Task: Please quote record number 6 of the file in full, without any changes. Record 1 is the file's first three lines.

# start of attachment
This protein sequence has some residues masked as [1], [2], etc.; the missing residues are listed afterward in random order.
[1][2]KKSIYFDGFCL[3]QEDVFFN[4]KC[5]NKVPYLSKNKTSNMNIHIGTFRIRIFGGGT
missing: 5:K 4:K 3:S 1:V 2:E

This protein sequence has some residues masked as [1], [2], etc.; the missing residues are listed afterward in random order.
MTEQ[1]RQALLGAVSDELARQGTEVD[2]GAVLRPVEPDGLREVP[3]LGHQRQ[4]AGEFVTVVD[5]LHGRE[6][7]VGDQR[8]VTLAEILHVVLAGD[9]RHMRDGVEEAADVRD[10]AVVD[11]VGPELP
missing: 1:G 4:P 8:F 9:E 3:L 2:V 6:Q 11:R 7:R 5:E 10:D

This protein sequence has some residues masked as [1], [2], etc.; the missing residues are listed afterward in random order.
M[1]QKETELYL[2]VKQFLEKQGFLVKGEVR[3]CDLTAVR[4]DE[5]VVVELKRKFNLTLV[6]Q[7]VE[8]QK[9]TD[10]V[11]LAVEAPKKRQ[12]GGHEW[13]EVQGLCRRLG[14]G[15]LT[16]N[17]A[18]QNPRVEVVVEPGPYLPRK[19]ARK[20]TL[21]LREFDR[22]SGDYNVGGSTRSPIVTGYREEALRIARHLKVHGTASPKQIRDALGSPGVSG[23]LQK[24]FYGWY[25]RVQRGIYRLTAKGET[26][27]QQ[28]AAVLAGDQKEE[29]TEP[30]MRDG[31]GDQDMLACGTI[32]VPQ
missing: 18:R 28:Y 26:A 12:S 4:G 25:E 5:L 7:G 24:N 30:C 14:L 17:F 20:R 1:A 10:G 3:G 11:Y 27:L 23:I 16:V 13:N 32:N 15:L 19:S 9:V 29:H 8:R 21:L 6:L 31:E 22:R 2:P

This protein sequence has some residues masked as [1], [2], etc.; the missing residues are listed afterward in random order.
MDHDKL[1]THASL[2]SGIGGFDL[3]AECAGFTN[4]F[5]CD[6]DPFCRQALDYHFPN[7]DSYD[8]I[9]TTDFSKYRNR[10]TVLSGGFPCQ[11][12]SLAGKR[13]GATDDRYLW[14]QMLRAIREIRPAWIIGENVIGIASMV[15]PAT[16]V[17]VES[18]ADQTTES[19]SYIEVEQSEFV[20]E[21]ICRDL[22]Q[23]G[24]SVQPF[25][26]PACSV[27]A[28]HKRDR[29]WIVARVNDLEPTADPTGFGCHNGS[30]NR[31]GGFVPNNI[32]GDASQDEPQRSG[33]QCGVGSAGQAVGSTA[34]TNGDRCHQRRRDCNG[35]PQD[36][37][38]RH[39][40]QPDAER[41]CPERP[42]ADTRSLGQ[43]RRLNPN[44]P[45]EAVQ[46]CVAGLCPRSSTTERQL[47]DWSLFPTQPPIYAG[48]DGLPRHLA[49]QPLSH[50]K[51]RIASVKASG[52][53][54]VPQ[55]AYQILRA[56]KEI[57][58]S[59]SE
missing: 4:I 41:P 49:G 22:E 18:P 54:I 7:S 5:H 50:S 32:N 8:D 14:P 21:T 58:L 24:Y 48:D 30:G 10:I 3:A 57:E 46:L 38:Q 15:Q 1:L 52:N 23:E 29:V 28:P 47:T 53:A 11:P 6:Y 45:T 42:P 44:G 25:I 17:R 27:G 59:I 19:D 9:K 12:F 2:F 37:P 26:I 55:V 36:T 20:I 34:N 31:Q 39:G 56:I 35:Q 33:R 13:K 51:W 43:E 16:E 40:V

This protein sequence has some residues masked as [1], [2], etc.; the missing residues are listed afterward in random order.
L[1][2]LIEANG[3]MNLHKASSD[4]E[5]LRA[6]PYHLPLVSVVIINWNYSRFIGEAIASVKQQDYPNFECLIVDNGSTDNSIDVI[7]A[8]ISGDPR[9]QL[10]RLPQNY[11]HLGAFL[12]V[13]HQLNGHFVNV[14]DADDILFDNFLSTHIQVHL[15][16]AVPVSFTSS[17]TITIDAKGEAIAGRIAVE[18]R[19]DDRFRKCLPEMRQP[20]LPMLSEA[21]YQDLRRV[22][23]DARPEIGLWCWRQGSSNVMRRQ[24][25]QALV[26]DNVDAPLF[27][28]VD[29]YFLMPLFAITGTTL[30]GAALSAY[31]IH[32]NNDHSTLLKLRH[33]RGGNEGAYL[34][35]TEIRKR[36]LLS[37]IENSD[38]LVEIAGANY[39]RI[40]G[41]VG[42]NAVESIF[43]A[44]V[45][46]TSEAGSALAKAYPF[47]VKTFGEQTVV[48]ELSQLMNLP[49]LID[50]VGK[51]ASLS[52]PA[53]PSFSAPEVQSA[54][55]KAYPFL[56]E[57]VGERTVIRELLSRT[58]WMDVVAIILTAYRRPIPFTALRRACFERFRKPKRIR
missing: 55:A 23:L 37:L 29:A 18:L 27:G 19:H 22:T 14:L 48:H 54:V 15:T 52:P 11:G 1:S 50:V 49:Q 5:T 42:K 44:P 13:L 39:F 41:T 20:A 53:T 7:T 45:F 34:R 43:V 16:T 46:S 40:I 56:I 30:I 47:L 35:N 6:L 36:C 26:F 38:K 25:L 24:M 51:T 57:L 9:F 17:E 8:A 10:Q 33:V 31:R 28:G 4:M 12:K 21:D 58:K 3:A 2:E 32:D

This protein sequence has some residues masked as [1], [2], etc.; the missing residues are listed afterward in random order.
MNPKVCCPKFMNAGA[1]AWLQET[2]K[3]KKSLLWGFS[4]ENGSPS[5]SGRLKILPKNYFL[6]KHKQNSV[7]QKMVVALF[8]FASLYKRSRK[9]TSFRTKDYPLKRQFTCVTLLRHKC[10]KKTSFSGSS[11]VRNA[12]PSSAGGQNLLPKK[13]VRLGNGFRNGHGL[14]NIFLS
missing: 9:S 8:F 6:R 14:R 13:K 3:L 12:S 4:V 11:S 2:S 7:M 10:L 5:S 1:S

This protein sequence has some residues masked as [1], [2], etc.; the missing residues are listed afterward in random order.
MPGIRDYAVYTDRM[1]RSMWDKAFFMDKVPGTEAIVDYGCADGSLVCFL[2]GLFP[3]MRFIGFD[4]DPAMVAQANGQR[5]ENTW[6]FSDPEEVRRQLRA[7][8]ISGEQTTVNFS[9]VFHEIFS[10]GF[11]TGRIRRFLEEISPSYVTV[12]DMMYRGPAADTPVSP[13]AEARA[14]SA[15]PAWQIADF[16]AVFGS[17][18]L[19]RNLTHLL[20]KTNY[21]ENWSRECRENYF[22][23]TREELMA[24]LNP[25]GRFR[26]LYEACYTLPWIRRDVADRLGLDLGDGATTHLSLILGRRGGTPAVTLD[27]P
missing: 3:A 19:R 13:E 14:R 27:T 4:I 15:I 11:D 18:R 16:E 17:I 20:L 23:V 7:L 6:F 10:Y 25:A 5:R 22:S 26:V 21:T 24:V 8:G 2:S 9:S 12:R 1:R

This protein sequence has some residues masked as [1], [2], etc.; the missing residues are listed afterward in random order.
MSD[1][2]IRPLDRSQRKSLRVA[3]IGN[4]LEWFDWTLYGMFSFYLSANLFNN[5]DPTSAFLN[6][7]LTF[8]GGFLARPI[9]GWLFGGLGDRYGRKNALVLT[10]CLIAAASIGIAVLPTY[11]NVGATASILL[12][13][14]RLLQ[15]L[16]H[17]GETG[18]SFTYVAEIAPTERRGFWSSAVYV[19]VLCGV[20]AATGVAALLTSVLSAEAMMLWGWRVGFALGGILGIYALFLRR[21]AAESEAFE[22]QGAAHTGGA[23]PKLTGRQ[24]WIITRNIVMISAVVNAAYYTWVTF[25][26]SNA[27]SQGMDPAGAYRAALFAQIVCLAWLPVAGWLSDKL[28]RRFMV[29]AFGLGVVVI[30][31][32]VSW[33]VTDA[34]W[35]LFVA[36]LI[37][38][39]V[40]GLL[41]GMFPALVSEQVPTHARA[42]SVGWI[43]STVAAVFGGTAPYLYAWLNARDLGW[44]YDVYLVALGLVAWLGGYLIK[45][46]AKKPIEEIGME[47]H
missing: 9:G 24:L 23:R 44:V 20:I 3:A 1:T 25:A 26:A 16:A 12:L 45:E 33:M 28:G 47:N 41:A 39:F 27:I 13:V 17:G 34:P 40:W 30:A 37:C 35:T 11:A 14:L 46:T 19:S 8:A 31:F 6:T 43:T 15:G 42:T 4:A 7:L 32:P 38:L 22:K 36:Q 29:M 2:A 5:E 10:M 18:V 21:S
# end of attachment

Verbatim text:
This protein sequence has some residues masked as [1], [2], etc.; the missing residues are listed afterward in random order.
MNPKVCCPKFMNAGA[1]AWLQET[2]K[3]KKSLLWGFS[4]ENGSPS[5]SGRLKILPKNYFL[6]KHKQNSV[7]QKMVVALF[8]FASLYKRSRK[9]TSFRTKDYPLKRQFTCVTLLRHKC[10]KKTSFSGSS[11]VRNA[12]PSSAGGQNLLPKK[13]VRLGNGFRNGHGL[14]NIFLS
missing: 9:S 8:F 6:R 14:R 13:K 3:L 12:S 4:V 11:S 2:S 7:M 10:L 5:S 1:S